During the whole week I only had a few highs. If you follow my instagram you would’ve seen a pic and an explanation of one of them. I drank a splash of cranberry juice with my vodka soda water and bolused for 2 carbs which is what I usually do in the UK with the cranberry juice I drink. However, I should’ve known that the cranberry juice they serve at the bar would not have been a sugar free version. Duh! I took a correction dose, stopped drinking alcohol and continued with my night as planned. I was on my way out to dinner and a show called Zumanity by Cirque Du Soleil.

All in all I managed it really well. I took enough insulin and other supplies to cover me for a few weeks rather than just one. It’s better to be safe. I had to change my insulin daily as I think the heat was damaging it when I was at the pool or doing anything outdoors. Most days I would only go to the pool for an hour so I took my pump off and left it in the safe in the room. On the days where I knew I would spend more time at the pool I took it with me and had it wrapped under a towel with some ice. I just detached it when I got in and out of the water and it was fine. Nobody noticed or said anything about it.

The night times were interesting when I would put on a nice dress and have to figure out when to put my pump. My knickers or bra were the safest bets. The pic above is where I put my pump on the night I went to see Britney Spears. She was amazing and kept me dancing.

How do you find it to manage your diabetes when you are away from home? Do you find that you stay in control? Let me know in the comments below, email me or follow me on instagram and twitter.

Rowena x

Am I Really Diabetic?


Am I Really Diabetic?Lately, I’ve been getting the strange realisation that I am diabetic. I mean, obviously, I know I have been diagnosed with Type 1 Diabetes and I manage it daily, but I think it has taken me up until now to actually realise it and process it properly. As an automatic reaction around food, I am forced to think about my insulin needs. Every so often I wonder if this is really my life. Am I really different now? Do I really have an autoimmune disease?

For the rest of my life I will be thinking about insulin, its measurements and how it will affect my blood glucose. Am I doing a good enough job for myself? Am I annoying to others when I ask them the carb content of the food they are preparing for me? Does it bother them that I have to pay so much attention to my needs even if there is something serious going on? I was wondering what it would be like to have a day off, to forget that I know what it means to “bolus”. As I write this I can see my Insulin Pump resting on the waist band of my pyjamas and it makes me ask myself; am I really wearing a device that pretty much acts as my life support? Why do I know what an Animas Vibe is?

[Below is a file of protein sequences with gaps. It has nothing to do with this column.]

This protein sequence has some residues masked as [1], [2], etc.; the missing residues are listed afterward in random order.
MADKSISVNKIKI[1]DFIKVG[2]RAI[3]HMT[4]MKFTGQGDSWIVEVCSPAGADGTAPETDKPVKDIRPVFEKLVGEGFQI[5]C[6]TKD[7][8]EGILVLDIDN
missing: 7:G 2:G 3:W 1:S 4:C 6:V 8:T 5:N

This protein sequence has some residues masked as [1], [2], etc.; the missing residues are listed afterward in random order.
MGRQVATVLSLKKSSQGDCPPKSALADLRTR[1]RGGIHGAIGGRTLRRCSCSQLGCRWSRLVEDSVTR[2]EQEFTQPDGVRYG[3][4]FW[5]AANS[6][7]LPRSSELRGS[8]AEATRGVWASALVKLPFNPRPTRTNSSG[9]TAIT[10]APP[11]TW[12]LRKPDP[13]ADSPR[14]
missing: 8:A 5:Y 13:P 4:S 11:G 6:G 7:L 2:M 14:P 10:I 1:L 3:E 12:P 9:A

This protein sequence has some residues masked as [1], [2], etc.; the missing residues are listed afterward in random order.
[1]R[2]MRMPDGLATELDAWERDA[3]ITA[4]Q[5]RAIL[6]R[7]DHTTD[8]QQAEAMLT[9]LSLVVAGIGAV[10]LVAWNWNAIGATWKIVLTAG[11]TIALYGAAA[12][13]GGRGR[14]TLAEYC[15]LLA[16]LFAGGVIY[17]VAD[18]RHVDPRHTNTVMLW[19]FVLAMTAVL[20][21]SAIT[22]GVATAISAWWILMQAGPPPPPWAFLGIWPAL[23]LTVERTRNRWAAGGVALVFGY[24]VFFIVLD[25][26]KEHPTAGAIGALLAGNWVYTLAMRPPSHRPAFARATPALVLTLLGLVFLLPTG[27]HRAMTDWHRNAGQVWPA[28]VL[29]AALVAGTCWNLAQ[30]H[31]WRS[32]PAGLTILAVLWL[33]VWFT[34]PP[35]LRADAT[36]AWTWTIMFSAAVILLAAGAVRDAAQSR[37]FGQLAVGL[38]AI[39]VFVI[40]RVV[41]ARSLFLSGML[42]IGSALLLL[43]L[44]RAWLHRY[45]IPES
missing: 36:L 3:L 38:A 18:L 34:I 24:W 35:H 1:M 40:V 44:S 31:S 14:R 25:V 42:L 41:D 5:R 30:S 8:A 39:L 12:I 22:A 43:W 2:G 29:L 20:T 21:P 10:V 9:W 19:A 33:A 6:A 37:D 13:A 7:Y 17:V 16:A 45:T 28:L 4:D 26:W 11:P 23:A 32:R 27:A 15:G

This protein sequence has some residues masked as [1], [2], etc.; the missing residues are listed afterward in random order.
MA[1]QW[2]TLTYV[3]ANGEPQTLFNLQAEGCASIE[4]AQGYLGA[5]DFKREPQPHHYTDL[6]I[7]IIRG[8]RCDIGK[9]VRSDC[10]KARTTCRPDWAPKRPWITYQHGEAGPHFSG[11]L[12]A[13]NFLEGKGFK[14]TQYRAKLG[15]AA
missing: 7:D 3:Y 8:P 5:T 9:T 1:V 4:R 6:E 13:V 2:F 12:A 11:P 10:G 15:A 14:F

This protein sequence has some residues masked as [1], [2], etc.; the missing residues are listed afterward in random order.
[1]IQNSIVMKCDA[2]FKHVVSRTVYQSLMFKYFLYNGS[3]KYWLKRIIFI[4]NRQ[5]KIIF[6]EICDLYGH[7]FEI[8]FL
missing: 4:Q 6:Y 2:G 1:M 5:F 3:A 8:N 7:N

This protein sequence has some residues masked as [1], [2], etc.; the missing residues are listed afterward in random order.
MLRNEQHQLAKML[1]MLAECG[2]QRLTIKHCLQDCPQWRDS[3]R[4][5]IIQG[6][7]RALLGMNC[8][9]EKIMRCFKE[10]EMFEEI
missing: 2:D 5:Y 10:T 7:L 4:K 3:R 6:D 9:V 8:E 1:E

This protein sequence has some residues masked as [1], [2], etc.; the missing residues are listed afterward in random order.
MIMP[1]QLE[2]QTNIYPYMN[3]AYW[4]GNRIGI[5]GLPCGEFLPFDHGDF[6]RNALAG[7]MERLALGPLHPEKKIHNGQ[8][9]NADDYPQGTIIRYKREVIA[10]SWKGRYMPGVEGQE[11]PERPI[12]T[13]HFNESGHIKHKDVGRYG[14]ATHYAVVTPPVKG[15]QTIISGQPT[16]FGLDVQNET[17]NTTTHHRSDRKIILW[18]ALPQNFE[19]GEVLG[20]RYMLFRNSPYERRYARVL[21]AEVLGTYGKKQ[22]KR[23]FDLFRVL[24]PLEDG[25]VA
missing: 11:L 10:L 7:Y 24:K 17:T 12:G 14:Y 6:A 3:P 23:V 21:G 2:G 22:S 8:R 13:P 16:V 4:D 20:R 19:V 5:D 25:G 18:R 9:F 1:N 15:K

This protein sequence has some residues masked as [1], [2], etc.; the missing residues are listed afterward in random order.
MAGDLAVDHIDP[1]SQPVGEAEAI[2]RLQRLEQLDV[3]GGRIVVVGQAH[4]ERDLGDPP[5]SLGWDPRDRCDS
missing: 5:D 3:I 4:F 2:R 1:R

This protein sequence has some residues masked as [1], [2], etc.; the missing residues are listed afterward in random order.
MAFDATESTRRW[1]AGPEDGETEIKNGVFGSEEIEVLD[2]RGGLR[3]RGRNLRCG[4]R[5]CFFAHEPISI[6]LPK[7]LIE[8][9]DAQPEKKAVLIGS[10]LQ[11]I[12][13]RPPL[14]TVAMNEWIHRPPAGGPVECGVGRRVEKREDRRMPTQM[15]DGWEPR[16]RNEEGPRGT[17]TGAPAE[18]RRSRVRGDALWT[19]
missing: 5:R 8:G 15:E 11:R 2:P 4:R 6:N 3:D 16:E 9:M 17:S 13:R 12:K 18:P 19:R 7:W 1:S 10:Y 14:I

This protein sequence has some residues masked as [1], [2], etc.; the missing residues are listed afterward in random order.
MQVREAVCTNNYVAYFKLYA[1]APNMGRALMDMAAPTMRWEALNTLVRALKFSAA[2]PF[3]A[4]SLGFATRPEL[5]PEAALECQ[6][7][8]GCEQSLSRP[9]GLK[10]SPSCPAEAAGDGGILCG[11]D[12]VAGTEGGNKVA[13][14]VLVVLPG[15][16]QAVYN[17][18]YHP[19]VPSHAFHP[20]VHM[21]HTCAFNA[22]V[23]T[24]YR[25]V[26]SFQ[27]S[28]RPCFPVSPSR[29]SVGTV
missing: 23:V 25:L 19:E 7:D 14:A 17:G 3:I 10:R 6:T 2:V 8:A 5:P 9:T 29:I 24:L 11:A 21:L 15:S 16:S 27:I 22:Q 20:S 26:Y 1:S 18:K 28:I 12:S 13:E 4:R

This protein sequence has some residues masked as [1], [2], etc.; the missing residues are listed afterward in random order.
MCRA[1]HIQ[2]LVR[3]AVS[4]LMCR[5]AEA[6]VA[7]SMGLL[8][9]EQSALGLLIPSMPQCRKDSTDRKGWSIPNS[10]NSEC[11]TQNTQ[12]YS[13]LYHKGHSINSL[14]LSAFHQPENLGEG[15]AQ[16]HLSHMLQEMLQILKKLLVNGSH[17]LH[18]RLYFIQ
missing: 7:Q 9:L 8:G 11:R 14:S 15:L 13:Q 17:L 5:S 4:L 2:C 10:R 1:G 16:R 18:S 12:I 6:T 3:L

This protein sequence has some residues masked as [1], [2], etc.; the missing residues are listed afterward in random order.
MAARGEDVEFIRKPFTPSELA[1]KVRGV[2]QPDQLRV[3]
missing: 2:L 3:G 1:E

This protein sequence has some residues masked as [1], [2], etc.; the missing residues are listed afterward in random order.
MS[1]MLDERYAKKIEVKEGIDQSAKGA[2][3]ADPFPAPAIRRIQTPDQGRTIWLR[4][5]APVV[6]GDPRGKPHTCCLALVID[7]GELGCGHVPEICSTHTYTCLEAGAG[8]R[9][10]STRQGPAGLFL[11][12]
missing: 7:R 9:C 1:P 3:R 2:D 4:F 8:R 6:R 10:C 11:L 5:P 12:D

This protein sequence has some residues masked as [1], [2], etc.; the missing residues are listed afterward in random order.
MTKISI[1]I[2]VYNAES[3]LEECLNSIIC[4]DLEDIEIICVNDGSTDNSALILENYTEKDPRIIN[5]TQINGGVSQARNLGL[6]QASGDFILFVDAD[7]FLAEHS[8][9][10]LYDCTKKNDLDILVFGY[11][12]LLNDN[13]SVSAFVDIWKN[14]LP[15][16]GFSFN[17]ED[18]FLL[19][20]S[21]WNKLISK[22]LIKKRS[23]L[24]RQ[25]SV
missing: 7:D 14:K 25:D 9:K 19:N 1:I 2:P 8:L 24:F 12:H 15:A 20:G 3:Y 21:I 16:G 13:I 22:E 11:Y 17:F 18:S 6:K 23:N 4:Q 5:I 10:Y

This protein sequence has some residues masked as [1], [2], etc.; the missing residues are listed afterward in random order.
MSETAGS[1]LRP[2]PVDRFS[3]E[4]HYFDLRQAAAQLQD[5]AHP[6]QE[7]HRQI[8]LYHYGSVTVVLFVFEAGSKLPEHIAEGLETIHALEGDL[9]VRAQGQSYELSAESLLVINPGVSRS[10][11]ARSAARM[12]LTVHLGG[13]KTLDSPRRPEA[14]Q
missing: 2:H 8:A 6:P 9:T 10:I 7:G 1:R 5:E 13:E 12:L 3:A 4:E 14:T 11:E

This post might seem a bit depressing and “woe is me” but I assure you it is not. I am not complaining about having this disease, I am trying to let it sink in. Should it be this hard to sink in? When I was diagnosed it was something I grasped really quickly and I just took control of it. When my blood sugar was “hi” and the doctor told me I have diabetes she was looking for more of a reaction than the reaction she got from me. I just said “ok”. She asked me how I feel about it and I said “I just have to get on with it”. She told me that people usually burst into tears at the point of diagnosis. I told her I was too tired to react. I was really, really tired.

Did / does anybody else feel like this? Every day I look at my type 1 active instagram and I am inspired by people who manage the same disease as me. You know what I go through, maybe you can relate to my thoughts? Would it be too intrusive of me to ask you what your thoughts are on having this disease? Can I find out how well you think you manage it?

Let me know in the comments below or contact me.

Rowena x